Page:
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There is so much discussion going on today about Augmented and Virtual Reality and how it can be used for education. I have signed up for a lot of alerts to keep me informed when new AR/VR tools come out or there is news about schools around the world and how they are using augmented and virtual reality to amplify student learning. Alerts arrive throughout the day and one thing is clear, these tools have tremendous potential to really engage students in a completely different kind of learning, giving them more control in the classroom.

Learning Curve

Because the concept of augmented and virtual reality seems so detailed and can be hard to grasp if you’ve not had experience with either of these, people tend to think that using these with students might be difficult or the learning curve might be too steep. Time is a huge factor when it comes to deciding what tools and methods to use in the classroom and I’m sure that there is not a single teacher who hasn’t occasionally said, if not on a daily basis, “I wish I had enough time to…” There’s always something they want to learn, something different to try that might have been on their to-do list for a really long time but they just have not been able to devote any time to it.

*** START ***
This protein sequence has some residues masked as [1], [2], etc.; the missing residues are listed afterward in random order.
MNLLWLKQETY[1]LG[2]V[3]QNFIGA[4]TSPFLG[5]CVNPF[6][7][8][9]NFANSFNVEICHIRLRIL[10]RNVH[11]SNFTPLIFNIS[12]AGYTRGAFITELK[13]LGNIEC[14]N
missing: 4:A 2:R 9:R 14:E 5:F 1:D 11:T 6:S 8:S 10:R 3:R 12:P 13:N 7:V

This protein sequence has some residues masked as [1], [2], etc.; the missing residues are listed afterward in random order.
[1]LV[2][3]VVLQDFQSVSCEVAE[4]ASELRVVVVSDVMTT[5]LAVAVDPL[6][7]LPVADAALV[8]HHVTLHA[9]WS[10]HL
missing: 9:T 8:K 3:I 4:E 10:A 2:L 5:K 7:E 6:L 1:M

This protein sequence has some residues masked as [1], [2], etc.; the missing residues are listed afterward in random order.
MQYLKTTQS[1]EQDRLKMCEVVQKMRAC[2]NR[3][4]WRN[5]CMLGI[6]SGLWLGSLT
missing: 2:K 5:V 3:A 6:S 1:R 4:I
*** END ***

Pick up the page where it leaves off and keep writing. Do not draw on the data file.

The great thing about tools like 3D Bear is that teachers don’t really have to spend a lot of time trying it out on their own or figuring out how to get started using it. This is what we want our students to do. We want to put tools that can engage them and more authentic and meaningful learning in their hands. Students learn more by doing and having opportunities to engage in hands-on activities, where they control the direction their learning takes. We cannot give students the answers or always show them how to do something, they have to experience some struggles. They will need to know how to problem solve, collaborate, communicate and to even create on their own as they are preparing for the future and life in general.